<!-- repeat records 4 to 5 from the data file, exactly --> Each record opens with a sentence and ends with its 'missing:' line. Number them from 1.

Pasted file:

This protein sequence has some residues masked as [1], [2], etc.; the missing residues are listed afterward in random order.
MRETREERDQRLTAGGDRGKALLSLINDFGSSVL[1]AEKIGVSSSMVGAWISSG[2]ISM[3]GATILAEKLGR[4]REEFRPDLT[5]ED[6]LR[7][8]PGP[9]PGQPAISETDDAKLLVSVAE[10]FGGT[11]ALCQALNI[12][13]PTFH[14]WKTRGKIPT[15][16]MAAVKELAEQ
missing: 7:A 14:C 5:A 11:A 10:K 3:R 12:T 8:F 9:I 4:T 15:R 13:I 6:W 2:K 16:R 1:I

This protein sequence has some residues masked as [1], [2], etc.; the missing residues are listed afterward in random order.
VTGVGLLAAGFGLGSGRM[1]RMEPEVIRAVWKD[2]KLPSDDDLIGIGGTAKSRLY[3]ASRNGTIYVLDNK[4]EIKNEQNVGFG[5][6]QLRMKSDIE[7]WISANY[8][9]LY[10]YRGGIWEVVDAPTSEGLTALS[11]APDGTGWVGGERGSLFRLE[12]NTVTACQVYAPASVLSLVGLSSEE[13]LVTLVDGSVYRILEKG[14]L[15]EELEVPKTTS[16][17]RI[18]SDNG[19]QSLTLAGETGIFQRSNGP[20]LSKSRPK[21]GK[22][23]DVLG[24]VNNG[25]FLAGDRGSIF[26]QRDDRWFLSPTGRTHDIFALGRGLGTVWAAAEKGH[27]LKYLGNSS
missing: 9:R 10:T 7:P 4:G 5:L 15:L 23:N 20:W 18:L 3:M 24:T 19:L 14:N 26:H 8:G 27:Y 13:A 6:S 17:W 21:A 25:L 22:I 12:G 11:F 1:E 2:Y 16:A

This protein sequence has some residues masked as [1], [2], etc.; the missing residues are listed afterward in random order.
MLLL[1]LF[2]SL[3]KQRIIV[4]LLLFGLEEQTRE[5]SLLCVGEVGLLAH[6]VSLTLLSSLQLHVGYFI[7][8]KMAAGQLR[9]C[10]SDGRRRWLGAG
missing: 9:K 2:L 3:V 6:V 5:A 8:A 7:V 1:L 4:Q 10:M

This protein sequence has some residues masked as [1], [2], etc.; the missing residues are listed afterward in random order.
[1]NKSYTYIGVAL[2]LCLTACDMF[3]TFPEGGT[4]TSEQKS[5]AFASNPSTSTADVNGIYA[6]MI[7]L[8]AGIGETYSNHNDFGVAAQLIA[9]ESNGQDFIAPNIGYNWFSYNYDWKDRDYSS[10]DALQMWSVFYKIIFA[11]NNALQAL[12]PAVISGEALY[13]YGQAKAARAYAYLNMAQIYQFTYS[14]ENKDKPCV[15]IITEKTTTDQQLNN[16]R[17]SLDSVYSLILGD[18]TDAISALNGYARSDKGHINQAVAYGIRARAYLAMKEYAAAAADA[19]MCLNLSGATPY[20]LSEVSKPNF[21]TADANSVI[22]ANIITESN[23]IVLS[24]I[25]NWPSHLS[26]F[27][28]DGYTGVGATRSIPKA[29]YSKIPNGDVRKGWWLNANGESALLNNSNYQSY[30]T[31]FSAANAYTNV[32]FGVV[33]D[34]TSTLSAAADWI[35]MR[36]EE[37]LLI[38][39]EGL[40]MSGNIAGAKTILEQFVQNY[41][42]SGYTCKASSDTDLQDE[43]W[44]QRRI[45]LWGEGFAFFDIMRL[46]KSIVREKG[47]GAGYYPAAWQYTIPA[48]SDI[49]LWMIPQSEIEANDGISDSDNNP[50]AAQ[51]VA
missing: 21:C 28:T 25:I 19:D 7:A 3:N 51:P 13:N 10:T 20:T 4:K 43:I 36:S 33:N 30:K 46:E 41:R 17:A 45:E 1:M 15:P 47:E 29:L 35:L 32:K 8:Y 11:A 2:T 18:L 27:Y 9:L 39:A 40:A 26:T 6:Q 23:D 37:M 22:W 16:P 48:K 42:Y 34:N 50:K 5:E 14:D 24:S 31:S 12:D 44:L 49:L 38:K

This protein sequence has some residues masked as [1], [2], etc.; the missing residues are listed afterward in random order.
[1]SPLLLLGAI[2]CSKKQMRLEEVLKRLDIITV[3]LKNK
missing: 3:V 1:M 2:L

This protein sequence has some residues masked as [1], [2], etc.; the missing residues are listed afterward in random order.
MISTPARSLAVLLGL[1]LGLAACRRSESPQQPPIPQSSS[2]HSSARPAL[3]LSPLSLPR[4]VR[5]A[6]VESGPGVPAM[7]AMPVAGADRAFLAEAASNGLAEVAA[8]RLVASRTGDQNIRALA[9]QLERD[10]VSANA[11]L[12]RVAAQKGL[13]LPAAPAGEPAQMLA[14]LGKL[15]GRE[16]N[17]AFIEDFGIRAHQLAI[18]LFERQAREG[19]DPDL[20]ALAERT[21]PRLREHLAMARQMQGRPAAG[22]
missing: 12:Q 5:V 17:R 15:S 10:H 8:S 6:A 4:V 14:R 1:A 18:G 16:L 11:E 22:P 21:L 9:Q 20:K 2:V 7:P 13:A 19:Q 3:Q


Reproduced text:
This protein sequence has some residues masked as [1], [2], etc.; the missing residues are listed afterward in random order.
[1]NKSYTYIGVAL[2]LCLTACDMF[3]TFPEGGT[4]TSEQKS[5]AFASNPSTSTADVNGIYA[6]MI[7]L[8]AGIGETYSNHNDFGVAAQLIA[9]ESNGQDFIAPNIGYNWFSYNYDWKDRDYSS[10]DALQMWSVFYKIIFA[11]NNALQAL[12]PAVISGEALY[13]YGQAKAARAYAYLNMAQIYQFTYS[14]ENKDKPCV[15]IITEKTTTDQQLNN[16]R[17]SLDSVYSLILGD[18]TDAISALNGYARSDKGHINQAVAYGIRARAYLAMKEYAAAAADA[19]MCLNLSGATPY[20]LSEVSKPNF[21]TADANSVI[22]ANIITESN[23]IVLS[24]I[25]NWPSHLS[26]F[27][28]DGYTGVGATRSIPKA[29]YSKIPNGDVRKGWWLNANGESALLNNSNYQSY[30]T[31]FSAANAYTNV[32]FGVV[33]D[34]TSTLSAAADWI[35]MR[36]EE[37]LLI[38][39]EGL[40]MSGNIAGAKTILEQFVQNY[41][42]SGYTCKASSDTDLQDE[43]W[44]QRRI[45]LWGEGFAFFDIMRL[46]KSIVREKG[47]GAGYYPAAWQYTIPA[48]SDI[49]LWMIPQSEIEANDGISDSDNNP[50]AAQ[51]VA
missing: 21:C 28:T 25:I 19:D 7:A 3:N 51:P 13:N 10:T 20:T 4:K 43:I 36:S 33:N 30:K 46:E 41:R 17:A 45:E 1:M 15:P 47:E 29:L 35:L 32:K 8:Y 11:A 2:T 18:L 27:Y 9:L 39:A 40:A 26:T 6:Q 23:D 37:M 22:W 16:P 48:K 42:Y 34:N 50:K 5:E 14:D 24:S 31:S 12:D 44:L 49:L 38:K

This protein sequence has some residues masked as [1], [2], etc.; the missing residues are listed afterward in random order.
[1]SPLLLLGAI[2]CSKKQMRLEEVLKRLDIITV[3]LKNK
missing: 3:V 1:M 2:L